If you’re in the stages where you’re experiencing keto flu–which is common of those new to the diet–then it’s too soon to begin intermittent fasting. Keto flu is your body’s response to suddenly taking away large quantities of carbs. The symptoms can include dizziness, constipation, headache, lack of endurance, nausea, vomiting, exhaustion, and keto insomnia.


Most keto flu symptoms subside in a few days or weeks. Then you can consider intermittent fasting.


You do want to have a good hold on when you’re in ketosis before you start fasting. Rather than rely on your breath, we’d suggest buying ketone testing kits like those that determine your blood glucose levels. If you can guess when you feel like you’re in ketosis and then test and discover that you are indeed in ketosis, you’ll be more in tune with your body.


At this point, you’re ready to begin intermittent fasting. You’ll likely reap the biggest rewards.

What Are the Benefits of Intermittent Fasting on Keto?

If keto is healthy for you and intermittent fasting is as well, then you should expect double the health benefits, right? Most definitely. Medical and scientific experts haven’t yet done a lot of research into intermittent fasting on keto, but here are the known benefits.

Faster Rates of Ketosis

To enter the fat-burning state of ketosis, you need to consume no more than 50 grams of carbs a day. Now imagine you’re eating 0 grams of carbs because you’re fasting for the next 24 hours. You may enter ketosis even faster than you do when eating only 20 grams of carbs per day. The longer you spend in ketosis, the more fat you’re burning.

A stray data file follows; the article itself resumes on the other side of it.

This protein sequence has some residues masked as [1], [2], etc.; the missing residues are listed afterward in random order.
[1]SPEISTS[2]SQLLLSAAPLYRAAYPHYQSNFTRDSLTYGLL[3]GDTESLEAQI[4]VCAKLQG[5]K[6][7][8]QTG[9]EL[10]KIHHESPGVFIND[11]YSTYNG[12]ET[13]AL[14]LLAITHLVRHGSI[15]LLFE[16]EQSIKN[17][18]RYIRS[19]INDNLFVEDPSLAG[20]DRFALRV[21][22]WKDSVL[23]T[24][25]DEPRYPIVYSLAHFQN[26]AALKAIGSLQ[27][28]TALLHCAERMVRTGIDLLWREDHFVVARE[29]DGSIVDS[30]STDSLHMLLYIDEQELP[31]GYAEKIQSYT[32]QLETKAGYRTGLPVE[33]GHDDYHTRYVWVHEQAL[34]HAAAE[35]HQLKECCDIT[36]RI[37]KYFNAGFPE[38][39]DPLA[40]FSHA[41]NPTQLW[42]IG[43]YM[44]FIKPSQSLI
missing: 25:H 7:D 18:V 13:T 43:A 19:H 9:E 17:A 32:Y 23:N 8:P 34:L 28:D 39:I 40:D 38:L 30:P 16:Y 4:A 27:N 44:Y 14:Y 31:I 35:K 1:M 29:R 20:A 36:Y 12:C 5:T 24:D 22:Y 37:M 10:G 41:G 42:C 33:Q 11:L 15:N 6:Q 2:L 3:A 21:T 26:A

Weight Loss

That goes hand in hand with the next benefit: weight loss.

According to this Healthline report, during your first week on the keto diet, you may lose one to 10 pounds. After that, for every month you’re on the diet, you can shed one to two pounds per week, which is between four and 10 pounds of weight loss per month.

Another Healthline report notes that weekly intermittent fasting can lead to weight loss of around 1.65 pounds max. You may lose body weight at a rate of three to eight percent in a span of three to 24 weeks.


So if that’s about two pounds of weight loss a week for each diet, by doing intermittent fasting on keto, it’s conceivable that you could lose four pounds every week. However, do know that weight loss results differ for everyone. The kind of food you consume during your eating window, how much you weigh at current, how often you exercise, and your metabolism will all influence your weight loss success.


Outside of those benefits, the following are proven perks of intermittent fasting.

Better Brain Health

Skipping a few meals boosts your brain by lessening inflammation and oxidative stress. In some cases, your brain could even develop fresh nerve cells for better functioning, at least according to studies done on rats. One such study was this 2000 report from the Journal of Molecular Neuroscience.


Your brain-derived neurotrophic factor or BDNF might also increase by fasting. This protein maintains neuronal health and is responsible for the growth of neurons, so it’s quite important!

Could Ward Off Cancer

Many animal studies have shown promising results on what intermittent fasting can do for preventing cancer, including this Mechanisms of Ageing and Development report from 2005. What the studies have concluded is that the changes to your metabolism through fasting could be what lowers your cancer risk.


According to a 2009 publication of the journal Aging (Albany NY), in humans, chemotherapy side effects may be lessened if you’re an intermittent faster.

Can Activate Cellular Repair

One of the most fascinating effects of intermittent fasting is autophagy. This is a form of cell recycling where your healthy young cells eat parts of the old cells, sometimes leaving parts intact and in other cases, consuming the old cells in whole.